On February 7, Harris unveiled endorsements from three-quarters of the Democratic delegation in the California State Senate.[25]

Historical significance[edit]

A Shirley Chisholm button, whose typography Harris paid tribute to in her campaign.

Harris is the third African-American woman to seek the Democratic nomination for president, the first two being U.S. Representative Shirley Chisholm in 1972 and U.S. Senator Carol Moseley Braun in 2004 (the latter of whom is also the only other black woman to have ever served in the U.S. Senate).[26] Harris launched her presidential campaign forty-seven years to the day after Chisholm's presidential campaign.[27] Harris paid homage to Chisholm's campaign by using a similar color scheme and typography in her own campaign's promotional materials and logo.[28] That red-and-yellow design could be seen in a video announcing Harris's run for president.[28]

  • If nominated, Harris would be the second consecutive/overall Democratic female nominee (after Hillary Clinton)[29], the second African-American nominee (after Obama), the first Asian-American nominee, and the first nominee to come from Oakland.
  • If elected, Harris would be the second consecutive Democratic president to be elected as a freshman U.S. Senator (after Obama), the second African-American president (after Obama), the first Asian-American president, the first president to have previously served as a state Attorney General, the third president from California (after Nixon and Reagan), the 27th president to be a lawyer by profession, the first president to have been part of a sorority, and the first woman to become president. This would also result in her husband, Douglass Emhouff, becoming the inaugural First Gentleman of the United States. Since her husband is white, they would become the first interracial family in the White House.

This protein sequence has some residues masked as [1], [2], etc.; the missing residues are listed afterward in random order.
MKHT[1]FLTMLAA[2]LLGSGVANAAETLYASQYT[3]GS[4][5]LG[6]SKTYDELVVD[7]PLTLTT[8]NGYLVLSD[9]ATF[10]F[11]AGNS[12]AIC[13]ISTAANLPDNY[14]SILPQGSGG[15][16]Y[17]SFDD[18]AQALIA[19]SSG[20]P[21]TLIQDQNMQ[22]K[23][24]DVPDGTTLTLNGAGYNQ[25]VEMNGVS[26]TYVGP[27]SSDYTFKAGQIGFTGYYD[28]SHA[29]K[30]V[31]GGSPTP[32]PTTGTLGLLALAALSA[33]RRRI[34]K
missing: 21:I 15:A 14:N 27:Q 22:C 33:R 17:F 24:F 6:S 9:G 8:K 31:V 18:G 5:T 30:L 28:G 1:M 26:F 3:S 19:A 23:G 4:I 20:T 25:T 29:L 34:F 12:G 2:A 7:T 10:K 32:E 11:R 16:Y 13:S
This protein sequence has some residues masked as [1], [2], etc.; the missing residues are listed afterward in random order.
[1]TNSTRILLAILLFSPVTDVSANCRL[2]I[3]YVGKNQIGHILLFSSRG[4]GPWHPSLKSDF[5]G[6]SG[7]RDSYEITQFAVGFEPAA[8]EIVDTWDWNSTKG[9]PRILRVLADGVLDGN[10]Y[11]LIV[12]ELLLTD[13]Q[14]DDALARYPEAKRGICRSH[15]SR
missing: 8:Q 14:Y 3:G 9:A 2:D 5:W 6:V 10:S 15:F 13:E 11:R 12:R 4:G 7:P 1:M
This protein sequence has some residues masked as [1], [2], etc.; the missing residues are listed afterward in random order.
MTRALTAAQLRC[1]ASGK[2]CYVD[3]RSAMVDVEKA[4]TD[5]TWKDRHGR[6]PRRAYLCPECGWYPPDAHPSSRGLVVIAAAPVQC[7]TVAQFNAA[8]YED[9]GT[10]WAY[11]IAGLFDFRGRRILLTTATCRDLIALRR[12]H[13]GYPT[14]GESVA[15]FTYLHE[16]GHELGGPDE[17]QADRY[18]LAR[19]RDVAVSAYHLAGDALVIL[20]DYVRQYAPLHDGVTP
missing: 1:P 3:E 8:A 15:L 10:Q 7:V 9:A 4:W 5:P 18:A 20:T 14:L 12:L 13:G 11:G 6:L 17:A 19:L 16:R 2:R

Political positions[edit]


Harris supports tougher legislation and action to prevent gun violence.[30] For example, she supports universal background checks for people looking to purchase firearms and a ban on "assault weapons."[31]

Harris supports legalizing recreational marijuana at the federal level. During an interview on The Breakfast Club in February 2019, she strongly affirmed her support for recreational cannabis, saying that "it gives a lot of people joy." At the same time, she called for more research into marijuana's potentially harmful effects on the brain and for regulation that would restrict driving while under the influence of the drug.[32]


Harris claims to support the idea of a tax plan that would lower taxes on the middle class while raising taxes on the wealthiest Americans. She has criticized the 2017 Tax Cuts and Jobs Act and says that she would fund her own tax bill by repealing parts of the TCJA.[33]

Harris supports raising the hourly minimum wage to $15.[34]


During her time as San Francisco District Attorney, Harris created the Environmental Justice Unit in the San Francisco District Attorney's Office[35] and prosecuted several industries and individuals for pollution, most notably U-Haul, Alameda Publishing Corporation, and the Cosco Busan oil spill. She also advocated for strong enforcement of environmental protection laws.[36]

In September 2018, Harris was one of eight senators to sponsor the Climate Risk Disclosure Act, a bill described by cosponsor Elizabeth Warren as using "market forces to speed up the transition from fossil fuels to cleaner energy — reducing the odds of an environmental and financial disaster without spending a dime of taxpayer money."[37]